SCAI acts as a suppressor of cancer cell invasion through the transcriptional control of beta1-integrin.
|Authors:||Brandt DT, Baarlink C, Kitzing TM, Kremmer E, Ivaska J, Nollau P, Grosse R.|
|CellNetworks People:||Grosse Robert|
|Journal:||Nat Cell Biol. 2009 May;11(5):540-2.|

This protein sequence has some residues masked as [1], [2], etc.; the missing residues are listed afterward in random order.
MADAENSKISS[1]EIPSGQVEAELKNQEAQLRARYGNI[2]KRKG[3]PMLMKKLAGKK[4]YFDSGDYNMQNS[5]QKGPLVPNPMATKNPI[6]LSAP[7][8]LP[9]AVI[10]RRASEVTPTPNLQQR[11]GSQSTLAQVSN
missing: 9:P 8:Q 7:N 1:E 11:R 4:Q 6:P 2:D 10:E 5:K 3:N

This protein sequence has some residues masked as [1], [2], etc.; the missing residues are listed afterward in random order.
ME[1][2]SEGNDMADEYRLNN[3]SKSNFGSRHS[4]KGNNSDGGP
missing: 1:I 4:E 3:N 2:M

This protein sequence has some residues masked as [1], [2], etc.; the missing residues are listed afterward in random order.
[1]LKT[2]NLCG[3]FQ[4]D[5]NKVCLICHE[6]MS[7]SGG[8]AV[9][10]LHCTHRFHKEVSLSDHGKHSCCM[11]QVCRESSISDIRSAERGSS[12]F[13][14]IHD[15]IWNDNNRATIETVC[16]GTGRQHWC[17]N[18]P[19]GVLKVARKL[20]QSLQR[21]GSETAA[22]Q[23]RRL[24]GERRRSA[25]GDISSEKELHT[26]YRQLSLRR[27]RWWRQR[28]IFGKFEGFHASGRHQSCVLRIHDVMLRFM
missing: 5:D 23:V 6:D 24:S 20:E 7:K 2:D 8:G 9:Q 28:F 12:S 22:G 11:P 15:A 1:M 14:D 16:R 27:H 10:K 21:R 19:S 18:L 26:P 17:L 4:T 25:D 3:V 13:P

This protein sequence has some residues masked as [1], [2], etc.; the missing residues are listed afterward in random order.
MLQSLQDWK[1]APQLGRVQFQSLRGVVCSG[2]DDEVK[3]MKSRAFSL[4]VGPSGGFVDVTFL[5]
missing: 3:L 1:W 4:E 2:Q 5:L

Gene expression reprogramming governs cellular processes such as proliferation, differentiation and cell migration through the complex and tightly regulated control of transcriptional cofactors that exist in multiprotein complexes. Here we describe SCAI (suppressor of cancer cell invasion), a novel and highly conserved protein that regulates invasive cell migration through three-dimensional matrices. SCAI acts on the RhoA-Dia1 signal transduction pathway and localizes in the nucleus, where it binds and inhibits the myocardin-related transcription factor MAL by forming a ternary complex with serum response factor (SRF). Genome-wide expression analysis surprisingly reveals that one of the strongest upregulated genes after suppression of SCAI is beta1-integrin. Decreased levels of SCAI are tightly correlated with increased invasive cell migration, and SCAI is downregulated in several human tumours. Functional analysis of the beta1-integrin gene strongly argues that SCAI is a novel transcriptional cofactor that controls gene expression downstream of Dia1 to dictate changes in cell invasive behaviour.